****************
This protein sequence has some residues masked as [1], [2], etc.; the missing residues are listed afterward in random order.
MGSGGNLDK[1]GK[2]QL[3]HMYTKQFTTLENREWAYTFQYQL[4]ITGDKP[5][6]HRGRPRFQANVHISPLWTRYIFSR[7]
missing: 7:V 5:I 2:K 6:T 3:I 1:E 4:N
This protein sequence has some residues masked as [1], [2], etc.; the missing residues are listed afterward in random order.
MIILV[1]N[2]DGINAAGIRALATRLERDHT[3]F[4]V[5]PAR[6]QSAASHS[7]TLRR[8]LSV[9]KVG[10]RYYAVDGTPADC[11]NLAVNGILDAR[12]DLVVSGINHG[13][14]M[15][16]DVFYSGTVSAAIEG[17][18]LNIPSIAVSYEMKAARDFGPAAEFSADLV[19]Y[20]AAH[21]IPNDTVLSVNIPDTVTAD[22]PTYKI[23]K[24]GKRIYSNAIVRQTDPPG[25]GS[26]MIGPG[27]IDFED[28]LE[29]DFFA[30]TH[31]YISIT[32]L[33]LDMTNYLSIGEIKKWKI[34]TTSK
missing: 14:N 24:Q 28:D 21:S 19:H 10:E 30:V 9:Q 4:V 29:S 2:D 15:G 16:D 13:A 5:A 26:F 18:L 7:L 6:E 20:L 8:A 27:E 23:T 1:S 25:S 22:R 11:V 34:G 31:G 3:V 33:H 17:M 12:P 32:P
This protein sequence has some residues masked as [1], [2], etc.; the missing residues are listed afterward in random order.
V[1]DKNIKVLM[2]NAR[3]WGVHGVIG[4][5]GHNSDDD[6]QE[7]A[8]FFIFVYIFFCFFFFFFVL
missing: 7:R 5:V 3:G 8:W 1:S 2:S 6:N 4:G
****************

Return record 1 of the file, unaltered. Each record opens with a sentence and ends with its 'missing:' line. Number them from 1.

This protein sequence has some residues masked as [1], [2], etc.; the missing residues are listed afterward in random order.
MGSGGNLDK[1]GK[2]QL[3]HMYTKQFTTLENREWAYTFQYQL[4]ITGDKP[5][6]HRGRPRFQANVHISPLWTRYIFSR[7]
missing: 7:V 5:I 2:K 6:T 3:I 1:E 4:N